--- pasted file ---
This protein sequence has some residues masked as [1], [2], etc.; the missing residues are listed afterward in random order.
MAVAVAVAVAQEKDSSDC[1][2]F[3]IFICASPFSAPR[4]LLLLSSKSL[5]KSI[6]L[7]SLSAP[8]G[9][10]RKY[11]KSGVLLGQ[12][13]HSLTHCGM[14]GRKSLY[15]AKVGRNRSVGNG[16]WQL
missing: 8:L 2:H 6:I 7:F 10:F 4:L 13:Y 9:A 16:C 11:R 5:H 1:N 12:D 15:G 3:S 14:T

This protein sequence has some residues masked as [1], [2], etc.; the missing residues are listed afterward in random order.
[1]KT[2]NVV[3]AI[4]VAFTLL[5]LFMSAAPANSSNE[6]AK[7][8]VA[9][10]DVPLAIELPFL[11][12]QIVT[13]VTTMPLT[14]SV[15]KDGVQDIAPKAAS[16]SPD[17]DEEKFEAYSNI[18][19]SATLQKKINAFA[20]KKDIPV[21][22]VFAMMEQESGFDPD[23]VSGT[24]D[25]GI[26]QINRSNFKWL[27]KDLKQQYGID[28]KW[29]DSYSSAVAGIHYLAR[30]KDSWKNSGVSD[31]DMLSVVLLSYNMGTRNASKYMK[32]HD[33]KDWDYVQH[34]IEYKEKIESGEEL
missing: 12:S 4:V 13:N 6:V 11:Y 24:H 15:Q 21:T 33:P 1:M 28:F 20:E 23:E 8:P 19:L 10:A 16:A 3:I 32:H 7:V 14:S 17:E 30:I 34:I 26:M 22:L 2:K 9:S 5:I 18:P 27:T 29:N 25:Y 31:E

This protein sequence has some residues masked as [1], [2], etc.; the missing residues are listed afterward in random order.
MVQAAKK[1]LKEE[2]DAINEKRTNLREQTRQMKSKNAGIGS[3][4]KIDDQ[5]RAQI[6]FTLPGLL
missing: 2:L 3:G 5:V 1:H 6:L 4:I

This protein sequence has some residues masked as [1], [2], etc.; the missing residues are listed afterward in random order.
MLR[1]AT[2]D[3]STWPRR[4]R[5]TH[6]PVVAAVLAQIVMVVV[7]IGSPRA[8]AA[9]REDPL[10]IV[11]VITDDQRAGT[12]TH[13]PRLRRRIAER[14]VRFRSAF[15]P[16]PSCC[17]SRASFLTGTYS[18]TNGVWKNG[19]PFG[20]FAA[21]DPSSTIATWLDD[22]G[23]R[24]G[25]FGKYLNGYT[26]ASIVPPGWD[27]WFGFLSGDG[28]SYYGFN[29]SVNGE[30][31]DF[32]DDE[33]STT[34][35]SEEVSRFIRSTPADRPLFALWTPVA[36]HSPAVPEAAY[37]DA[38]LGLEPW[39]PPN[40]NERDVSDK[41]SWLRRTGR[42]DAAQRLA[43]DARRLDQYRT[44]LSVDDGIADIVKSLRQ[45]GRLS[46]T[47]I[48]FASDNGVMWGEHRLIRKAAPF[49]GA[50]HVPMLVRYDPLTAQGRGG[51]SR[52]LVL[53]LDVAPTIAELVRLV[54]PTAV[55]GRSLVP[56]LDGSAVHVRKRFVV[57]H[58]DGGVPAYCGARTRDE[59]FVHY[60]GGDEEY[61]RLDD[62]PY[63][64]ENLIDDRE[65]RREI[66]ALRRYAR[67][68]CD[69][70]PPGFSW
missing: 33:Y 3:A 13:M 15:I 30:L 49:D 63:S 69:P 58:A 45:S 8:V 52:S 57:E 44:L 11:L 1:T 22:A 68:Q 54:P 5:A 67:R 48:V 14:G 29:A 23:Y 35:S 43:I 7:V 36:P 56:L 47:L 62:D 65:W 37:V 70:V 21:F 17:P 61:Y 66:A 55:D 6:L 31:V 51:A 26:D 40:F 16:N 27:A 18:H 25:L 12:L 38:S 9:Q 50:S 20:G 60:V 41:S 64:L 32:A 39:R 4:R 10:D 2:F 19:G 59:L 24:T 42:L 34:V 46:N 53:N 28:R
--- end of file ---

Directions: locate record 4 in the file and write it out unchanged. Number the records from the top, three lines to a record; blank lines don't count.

This protein sequence has some residues masked as [1], [2], etc.; the missing residues are listed afterward in random order.
MLR[1]AT[2]D[3]STWPRR[4]R[5]TH[6]PVVAAVLAQIVMVVV[7]IGSPRA[8]AA[9]REDPL[10]IV[11]VITDDQRAGT[12]TH[13]PRLRRRIAER[14]VRFRSAF[15]P[16]PSCC[17]SRASFLTGTYS[18]TNGVWKNG[19]PFG[20]FAA[21]DPSSTIATWLDD[22]G[23]R[24]G[25]FGKYLNGYT[26]ASIVPPGWD[27]WFGFLSGDG[28]SYYGFN[29]SVNGE[30][31]DF[32]DDE[33]STT[34][35]SEEVSRFIRSTPADRPLFALWTPVA[36]HSPAVPEAAY[37]DA[38]LGLEPW[39]PPN[40]NERDVSDK[41]SWLRRTGR[42]DAAQRLA[43]DARRLDQYRT[44]LSVDDGIADIVKSLRQ[45]GRLS[46]T[47]I[48]FASDNGVMWGEHRLIRKAAPF[49]GA[50]HVPMLVRYDPLTAQGRGG[51]SR[52]LVL[53]LDVAPTIAELVRLV[54]PTAV[55]GRSLVP[56]LDGSAVHVRKRFVV[57]H[58]DGGVPAYCGARTRDE[59]FVHY[60]GGDEEY[61]RLDD[62]PY[63][64]ENLIDDRE[65]RREI[66]ALRRYAR[67][68]CD[69][70]PPGFSW
missing: 33:Y 3:A 13:M 15:I 30:L 49:D 63:S 69:P 58:A 45:S 8:V 52:S 57:E 44:L 11:L 1:T 22:A 68:Q 54:P 5:A 67:R 48:V 14:G 29:A 23:Y 35:S 43:I 7:V 36:P 56:L 47:L 62:D 65:W 37:V 70:V 21:F 17:P 61:Y 66:A 55:D 6:L 31:V 51:A 26:D 40:F 16:N 27:A 18:H 25:L 12:L 38:S 9:Q 50:S 20:G 60:V 41:S 64:L 32:A 39:R 4:R 10:D 2:F 19:G 59:L 24:T 42:L 34:V 46:N 53:N 28:R